Justus v. State (Majority, with Concurring)

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Justia Opinion Summary

Ricky Justus pled guilty to two counts of false imprisonment, theft of property, and domestic battery and was sentenced to the maximum sentence. The court of appeals affirmed. More than five years later, Justus pro se filed a belated petition for postconviction relief, which the circuit court denied. Justus appealed and filed (1) a petition for writ of certiorari requesting the Supreme Court to supplement the record with copies of the original and amended judgment, and (2) motions to supplement the record and for a copy of the transcript. The Court (1) granted the writ in part, (2) declared Justus' motions moot, and (3) dismissed Justus' appeal, holding that, as Justus' petition for postconviction relief was untimely, the circuit court and Supreme Court lacked jurisdiction to consider it.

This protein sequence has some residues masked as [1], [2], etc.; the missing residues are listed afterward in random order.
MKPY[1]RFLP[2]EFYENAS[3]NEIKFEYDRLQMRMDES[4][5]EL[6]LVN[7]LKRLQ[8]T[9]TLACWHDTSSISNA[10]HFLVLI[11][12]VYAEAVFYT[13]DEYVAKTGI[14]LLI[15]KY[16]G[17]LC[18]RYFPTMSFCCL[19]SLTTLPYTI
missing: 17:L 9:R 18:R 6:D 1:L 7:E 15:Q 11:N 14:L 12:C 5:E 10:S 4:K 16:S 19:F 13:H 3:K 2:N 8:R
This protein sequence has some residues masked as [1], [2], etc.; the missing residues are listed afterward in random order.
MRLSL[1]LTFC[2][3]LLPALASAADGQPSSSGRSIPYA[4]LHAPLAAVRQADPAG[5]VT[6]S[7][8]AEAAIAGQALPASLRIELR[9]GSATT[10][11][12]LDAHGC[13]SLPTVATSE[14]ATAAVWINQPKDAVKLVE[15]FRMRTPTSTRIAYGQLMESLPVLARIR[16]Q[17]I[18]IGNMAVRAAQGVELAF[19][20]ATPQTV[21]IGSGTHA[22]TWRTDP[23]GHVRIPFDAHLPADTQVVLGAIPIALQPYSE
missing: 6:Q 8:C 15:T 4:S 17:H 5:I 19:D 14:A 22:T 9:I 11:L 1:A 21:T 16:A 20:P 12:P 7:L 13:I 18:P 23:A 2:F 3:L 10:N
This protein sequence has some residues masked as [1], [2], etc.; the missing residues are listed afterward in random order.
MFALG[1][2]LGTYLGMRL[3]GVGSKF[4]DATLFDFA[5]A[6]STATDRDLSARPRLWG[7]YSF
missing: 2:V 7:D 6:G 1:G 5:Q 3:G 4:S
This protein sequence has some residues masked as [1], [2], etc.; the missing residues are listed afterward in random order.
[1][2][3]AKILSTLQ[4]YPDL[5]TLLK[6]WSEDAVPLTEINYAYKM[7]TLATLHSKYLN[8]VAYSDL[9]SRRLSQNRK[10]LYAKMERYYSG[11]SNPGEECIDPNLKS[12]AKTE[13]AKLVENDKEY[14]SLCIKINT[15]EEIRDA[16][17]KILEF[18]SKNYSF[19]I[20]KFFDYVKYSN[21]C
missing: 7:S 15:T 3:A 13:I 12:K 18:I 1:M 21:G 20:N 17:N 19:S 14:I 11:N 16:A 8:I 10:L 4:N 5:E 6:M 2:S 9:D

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Cite as 2012 Ark. 91 SUPREME COURT OF ARKANSAS No. CR11-695 RICKY HERSHEL JUSTUS PETITIONER, V. STATE OF ARKANSAS RESPONDENT Opinion Delivered March 1, 2012 PRO SE PETITION FOR WRIT OF CERTIORARI AND MOTIONS TO SUPPLEMENT RECORD AND FOR TRANSCRIPT [GARLAND COUNTY CIRCUIT COURT, NO. CR 2004-248, HON. MARCIA R. HEARNSBERGER, JUDGE] PETITION GRANTED IN PART; APPEAL DISMISSED; MOTIONS MOOT. KAREN R. BAKER, Associate Justice Ricky Hershel Justus pled guilty to two counts of false imprisonment, theft of property, and domestic battery in Garland County Circuit Court on March 31, 2004. A jury trial was held on the issue of sentencing, and after hearing the evidence, the maximum sentence was imposed. The judgment was entered on April 22, 2005. The Arkansas Court of Appeals affirmed. Justus v. State, CACR 06-878 (Ark. App. Nov. 29, 2006) (unpublished). On June 8, 2010, pro se Justus filed a belated petition for postconviction relief under Arkansas Rule of Criminal Procedure 37.1 (2005). The circuit court denied the petition on May 5, 2011. On May 17, 2011, Justus filed a timely notice of appeal. Pending in this case are (1) a petition for writ of certiorari to lodge the record to appeal the order denying the Cite as 2012 Ark. 91 Rule 37.1 petition, (2) a motion to supplement the record with copies of the original judgment and the amended judgment, and (3) a motion seeking a copy of the transcript of the guilty-plea hearing. The petition for writ of certiorari requests this court to compel the Garland County Circuit Clerk to lodge the certified record with the Arkansas Supreme Court Clerk. A partial record has been prepared and tendered to this court. We grant the writ as to the partial record tendered in order that it may be filed and considered in this case. However, because it is clear that Justus could not prevail, his motions to supplement the record and for a copy of the transcript are moot.1 An appeal from an order that denied a petition for a postconviction remedy will not be permitted to go forward where it is clear that the petitioner could not prevail. Gonder v. State, 2011 Ark. 248, ___ S.W.3d ___ (per curiam). The time limits imposed by Rule 37.2(c) are jurisdictional. Maxwell v. State, 298 Ark. 329, 767 S.W.2d 303 (1989). Where the circuit court lacks jurisdiction, the appellate court also lacks jurisdiction. Clark v. State, 362 Ark. 545, 210 S.W.3d 59 (2005). Arkansas Rule of Criminal Procedure 37.2(c) requires that a postconviction Rule 37.1 petition be filed within sixty days of the date the mandate is issued by the appellate court. See Polivka v. State, 2010 Ark. 152, ___ S.W.3d ___. A mandate issues within eighteen days after the decision becomes final upon appeal. Ark. Sup. Ct. R. 5-3. The court of appeals mandate was issued on December 19, 2006. To be timely, Justus was required to file his petition by February 19, 2007. Justus tacitly concedes that his Rule 1 The record does contain a file-marked copy of the original judgment. 2 Cite as 2012 Ark. 91 37.1 petition is untimely as regards the original judgment. However, he contends that the circuit court s amendment of the judgment opened the door for his present petition. We disagree. The original judgment entered on April 22, 2005, reflects that Justus pled guilty to one count of false imprisonment in the first degree of a victim over the age of eighteen, one count of false imprisonment in the first degree of a victim under the age of eighteen, one count of theft of property over $500 of a victim over the age of eighteen, and one count of domestic battery in the second degree of a victim over the age of eighteen. The judgment also stated that Justus (1) was not a sex or child offender as defined in Arkansas Code Annotated section 12-12-903 and was not ordered to complete the sex offender registration form, (2) was not alleged to be a sexually violent predator and was not ordered to undergo an evaluation at a facility designated by the Arkansas Department of Correction, and (3) had not committed an aggravated sex offense. The order denying the Rule 37.1 petition states that the judgment was amended because Arkansas Code Annotated section 12-12903(12)(A)(i)(r) requires registration as a sex offender for persons convicted of false imprisonment in the first degree when the victim is a minor. In his Rule 37.1 petition, Justus argues (1) that the amendment was void and illegal, (2) that counsel was ineffective for failing to advise Justus regarding the reporting requirements, (3) that the trial court should have advised him of the reporting requirements, and (4) that he would not have entered the plea if he had been aware of the reporting requirements. Justus sought a declaration that his sentence and conviction be declared void, 3 Cite as 2012 Ark. 91 an evidentiary hearing, appointment of counsel, and a new trial. He contended that his petition was timely as regards the amended judgment, not the original judgment. The order denying the petition states that the Sex Offender Registration Act of 1997 was regulatory, nonpunitive in nature, and not a form of punishment. Justus s assertion of entitlement to Rule 37.1 relief regarding the first claim is premised on an incorrect assumption regarding the nature and application of the Sex Offender Registration Act of 1997 (SORA), presently codified at Arkansas Code Annotated section 12-12-901 to -923 (Supp. 2007). As opposed to being sentenced under the act, we have held that the registration and notification components of the SORA are regulatory and not a form of punishment[.] Kellar v. Fayetteville Police Dep t, 339 Ark. 274, 287, 5 S.W.3d 402, 410 (1999). Further, pursuant to section 12-12-906(a)(1)(A)(i), trial courts must designate criminal defendants who are convicted of certain crimes to register as sex offenders. Because Justus pled guilty to false imprisonment in the first degree of a minor victim, which was a designated crime at the time he was sentenced pursuant to section 12-12-903(12)(A)(i)(r), he was subject to SORA s requirements regardless of whether it was reflected on the original judgment. Correction of the judgment to reflect SORA s requirements does not demonstrate error so fundamental as to render the judgment void and subject to collateral attack pursuant to Rule 37.1. See Cothren v. State, 344 Ark. 697, 42 S.W.3d 543 (2001) (postconviction relief available for a double-jeopardy violation as it is a fundamental error rendering a judgment void). Thus, any challenge to SORA must be by direct attack on the amended judgment. Rule 37.1 is not the appropriate vehicle for a direct attack on a 4 Cite as 2012 Ark. 91 judgment. Camargo v. State, 346 Ark. 118, 55 S.W.3d 255 (2001). Nor can it serve as a substitute for an appeal. Id. Justus s second, third, and fourth claims are an attack on the original judgment. With the exception of claims presenting as an indirect attack on the judgment or that allege fundamental error relating to a separate sentencing proceeding, cognizable claims where a defendant pleads guilty are limited to those asserting that the petitioner s plea either was not entered intelligently and voluntarily or was entered without the advice of competent counsel. Polivka, supra. Justus has not tendered a petition as to the original affirmed judgment of conviction. Instead, he asserts that his petition is timely as to the amended judgment. Our rules regarding postconviction proceedings contemplate a single opportunity for postconviction relief as Rule 37.2(b) specifically requires that all grounds be raised in the original petition unless the petition was denied without prejudice. See Roberts v. State, 2011 Ark. 502, ___ S.W.3d ___; see also White v. State, 2011 Ark. 355 (per curiam). This opportunity encompasses claims known or that should have been known, as well as for those that subsequently become available. Clearly, Justus s petition is untimely as to the original judgment. Here, the amended judgment did not extend the time for Justus to file for postconviction relief, and his Rule 37.1 petition is untimely. Because the circuit court lacked jurisdiction, this court also lacks jurisdiction and the appeal is dismissed. Petition granted in part; motions moot; appeal dismissed. HANNAH, C.J., concurs. 5 Cite as 2012 Ark. 91 JIM HANNAH, Chief Justice, concurring. I agree with the result reached by the majority. I write separately to state my analysis. Justus seeks Rule 37 relief from the entry of an amended judgment and commitment order, which adds a civil order that Justus register under the Sex Offender Registration Act of 1997.1 Justus asserts that under Rule 37 he had ninety days from the date his sentence was amended by the new judgment and commitment order to file a petition. Justus s sentence was not amended, and he is not entitled to relief under Rule 37. Registration as a sex offender is purely regulatory, nonpunitive, and civil in nature. See Parkman v. Sex Offender Screening Comm., 2009 Ark. 205, at 16, 307 S.W.3d 6, 16; Kellar v. Fayetteville Police Dep t, 339 Ark. 274, 287, 5 S.W.3d 402, 410 (1999). The civil order to register under the Act is included in the criminal judgment and commitment order pursuant to Ark. Code Ann. ยง 12-12-906(a) (Supp. 2011); however, it is not part of the criminal conviction and sentence. Rule 37, which permits relief only from an improper or illegal criminal sentence, is inapplicable in this case. See Ark. R. Crim. P. 37.1. Further, there is no merit to Justus s argument that the sentence is invalid because counsel failed to warn of the obligation to register under the Act at the time he accepted the plea. Given that registration is civil, purely regulatory and nonpunitive, and not a sentence at all, Justus would have no relief under Rule 37 on this basis either. 1 I suggest that the General Assembly consider clarifying the title to the Sex Offender Registration Act of 1997 to more accurately reflect that it requires registration of not only sex offenders but also those who, as in this case, have committed certain nonsexual offenses against a child. The title as presently drafted creates confusion. 6